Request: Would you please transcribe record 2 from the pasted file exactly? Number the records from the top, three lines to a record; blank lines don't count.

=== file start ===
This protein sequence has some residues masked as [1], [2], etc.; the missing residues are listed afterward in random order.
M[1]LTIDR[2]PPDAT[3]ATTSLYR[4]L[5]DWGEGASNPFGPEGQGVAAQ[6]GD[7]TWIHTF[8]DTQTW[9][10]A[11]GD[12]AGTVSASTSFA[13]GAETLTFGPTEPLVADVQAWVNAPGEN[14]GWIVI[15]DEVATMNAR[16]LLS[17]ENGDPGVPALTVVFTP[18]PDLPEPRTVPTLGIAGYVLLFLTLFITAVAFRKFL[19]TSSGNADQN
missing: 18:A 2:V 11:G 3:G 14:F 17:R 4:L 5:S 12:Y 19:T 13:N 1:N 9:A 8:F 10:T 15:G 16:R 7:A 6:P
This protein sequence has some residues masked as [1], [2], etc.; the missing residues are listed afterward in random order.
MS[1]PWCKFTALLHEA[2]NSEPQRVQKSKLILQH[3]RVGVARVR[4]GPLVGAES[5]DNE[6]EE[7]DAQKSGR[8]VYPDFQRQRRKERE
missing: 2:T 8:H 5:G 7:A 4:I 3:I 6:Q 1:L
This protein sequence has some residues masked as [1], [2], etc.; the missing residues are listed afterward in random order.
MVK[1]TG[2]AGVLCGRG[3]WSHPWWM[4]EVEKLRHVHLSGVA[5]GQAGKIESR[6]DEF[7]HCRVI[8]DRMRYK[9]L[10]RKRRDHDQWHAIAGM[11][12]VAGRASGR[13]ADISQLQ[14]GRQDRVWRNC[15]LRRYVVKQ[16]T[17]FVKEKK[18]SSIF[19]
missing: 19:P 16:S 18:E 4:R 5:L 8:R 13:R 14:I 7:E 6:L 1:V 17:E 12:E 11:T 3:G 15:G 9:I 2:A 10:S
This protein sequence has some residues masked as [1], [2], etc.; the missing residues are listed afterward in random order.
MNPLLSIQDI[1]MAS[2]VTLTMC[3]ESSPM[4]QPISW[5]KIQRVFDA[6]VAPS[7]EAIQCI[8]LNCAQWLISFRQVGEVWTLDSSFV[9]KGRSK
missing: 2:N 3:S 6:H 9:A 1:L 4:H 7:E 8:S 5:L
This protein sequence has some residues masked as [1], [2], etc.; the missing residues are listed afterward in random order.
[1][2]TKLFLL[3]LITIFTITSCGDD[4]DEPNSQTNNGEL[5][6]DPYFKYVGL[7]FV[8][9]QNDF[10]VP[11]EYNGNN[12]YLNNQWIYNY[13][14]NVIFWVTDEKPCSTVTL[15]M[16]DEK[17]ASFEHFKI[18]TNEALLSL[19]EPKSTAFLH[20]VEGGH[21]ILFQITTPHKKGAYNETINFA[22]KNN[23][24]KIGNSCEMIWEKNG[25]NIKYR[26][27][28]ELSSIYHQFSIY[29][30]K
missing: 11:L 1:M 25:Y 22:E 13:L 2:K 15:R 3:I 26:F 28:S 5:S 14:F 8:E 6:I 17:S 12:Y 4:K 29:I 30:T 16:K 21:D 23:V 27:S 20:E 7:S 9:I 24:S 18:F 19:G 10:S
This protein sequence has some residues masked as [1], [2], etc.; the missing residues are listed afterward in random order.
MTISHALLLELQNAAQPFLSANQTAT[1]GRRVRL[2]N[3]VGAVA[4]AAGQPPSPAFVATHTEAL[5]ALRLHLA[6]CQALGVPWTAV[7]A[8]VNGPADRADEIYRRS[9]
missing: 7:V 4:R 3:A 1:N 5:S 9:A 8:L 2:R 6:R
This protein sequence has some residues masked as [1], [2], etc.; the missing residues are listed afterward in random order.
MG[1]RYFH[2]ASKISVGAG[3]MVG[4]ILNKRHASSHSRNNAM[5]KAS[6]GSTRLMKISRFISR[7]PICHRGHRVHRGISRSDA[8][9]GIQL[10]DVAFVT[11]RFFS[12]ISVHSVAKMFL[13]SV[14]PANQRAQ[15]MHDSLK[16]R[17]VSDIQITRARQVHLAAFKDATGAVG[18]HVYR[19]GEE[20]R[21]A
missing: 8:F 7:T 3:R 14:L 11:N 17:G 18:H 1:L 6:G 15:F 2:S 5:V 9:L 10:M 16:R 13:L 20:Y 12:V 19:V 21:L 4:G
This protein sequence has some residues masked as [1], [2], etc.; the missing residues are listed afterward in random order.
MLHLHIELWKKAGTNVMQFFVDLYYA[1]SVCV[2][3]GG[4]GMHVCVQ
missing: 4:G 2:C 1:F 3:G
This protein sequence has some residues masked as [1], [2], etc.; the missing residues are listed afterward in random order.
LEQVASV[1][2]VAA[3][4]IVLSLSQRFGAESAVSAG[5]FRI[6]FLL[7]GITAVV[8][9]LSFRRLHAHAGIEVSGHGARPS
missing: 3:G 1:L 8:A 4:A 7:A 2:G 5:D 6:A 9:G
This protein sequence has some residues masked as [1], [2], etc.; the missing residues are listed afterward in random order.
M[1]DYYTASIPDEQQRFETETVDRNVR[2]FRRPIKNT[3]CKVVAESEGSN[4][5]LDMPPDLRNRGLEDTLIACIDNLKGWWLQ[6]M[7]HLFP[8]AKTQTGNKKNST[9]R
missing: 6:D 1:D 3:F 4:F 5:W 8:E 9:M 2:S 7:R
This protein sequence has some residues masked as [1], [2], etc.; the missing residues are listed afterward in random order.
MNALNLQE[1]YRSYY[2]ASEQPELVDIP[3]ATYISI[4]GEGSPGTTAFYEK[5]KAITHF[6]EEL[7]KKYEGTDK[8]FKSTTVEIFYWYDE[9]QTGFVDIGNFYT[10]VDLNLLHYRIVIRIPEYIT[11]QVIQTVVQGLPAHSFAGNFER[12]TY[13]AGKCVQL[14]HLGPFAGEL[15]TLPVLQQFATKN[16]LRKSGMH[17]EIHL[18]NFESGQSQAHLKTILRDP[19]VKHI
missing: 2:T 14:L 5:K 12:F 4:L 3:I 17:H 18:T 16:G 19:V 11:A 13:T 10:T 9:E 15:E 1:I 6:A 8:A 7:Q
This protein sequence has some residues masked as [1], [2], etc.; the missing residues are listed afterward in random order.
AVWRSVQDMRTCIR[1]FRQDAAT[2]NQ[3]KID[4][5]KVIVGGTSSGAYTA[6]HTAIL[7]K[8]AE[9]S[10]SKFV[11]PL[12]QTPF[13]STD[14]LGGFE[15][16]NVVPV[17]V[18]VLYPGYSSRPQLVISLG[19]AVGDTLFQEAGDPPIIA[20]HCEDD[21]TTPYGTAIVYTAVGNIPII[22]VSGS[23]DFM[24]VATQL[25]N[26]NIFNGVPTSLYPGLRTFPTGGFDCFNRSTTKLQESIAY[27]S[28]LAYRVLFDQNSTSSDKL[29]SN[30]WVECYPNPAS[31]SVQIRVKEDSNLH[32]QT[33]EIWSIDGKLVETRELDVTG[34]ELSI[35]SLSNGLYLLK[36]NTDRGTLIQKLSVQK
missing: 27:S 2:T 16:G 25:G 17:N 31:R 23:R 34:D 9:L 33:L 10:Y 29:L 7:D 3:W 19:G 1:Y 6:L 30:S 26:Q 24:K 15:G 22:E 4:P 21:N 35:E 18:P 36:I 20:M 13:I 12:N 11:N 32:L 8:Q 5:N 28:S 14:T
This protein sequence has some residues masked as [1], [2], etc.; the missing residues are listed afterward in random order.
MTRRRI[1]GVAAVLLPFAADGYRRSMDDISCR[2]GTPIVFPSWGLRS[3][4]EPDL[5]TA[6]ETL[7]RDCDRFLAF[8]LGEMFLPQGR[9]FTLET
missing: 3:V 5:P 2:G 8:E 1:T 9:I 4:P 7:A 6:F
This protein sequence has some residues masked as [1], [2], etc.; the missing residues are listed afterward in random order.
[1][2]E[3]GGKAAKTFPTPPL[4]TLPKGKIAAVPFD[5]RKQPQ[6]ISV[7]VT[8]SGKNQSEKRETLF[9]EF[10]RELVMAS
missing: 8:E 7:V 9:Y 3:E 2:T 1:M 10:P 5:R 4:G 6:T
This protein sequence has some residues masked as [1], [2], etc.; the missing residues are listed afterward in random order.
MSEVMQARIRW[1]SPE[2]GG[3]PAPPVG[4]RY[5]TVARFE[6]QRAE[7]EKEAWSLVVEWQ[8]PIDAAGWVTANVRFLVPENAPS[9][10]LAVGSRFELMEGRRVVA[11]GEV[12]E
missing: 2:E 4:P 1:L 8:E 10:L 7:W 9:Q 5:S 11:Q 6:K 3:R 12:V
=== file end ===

This protein sequence has some residues masked as [1], [2], etc.; the missing residues are listed afterward in random order.
MS[1]PWCKFTALLHEA[2]NSEPQRVQKSKLILQH[3]RVGVARVR[4]GPLVGAES[5]DNE[6]EE[7]DAQKSGR[8]VYPDFQRQRRKERE
missing: 2:T 8:H 5:G 7:A 4:I 3:I 6:Q 1:L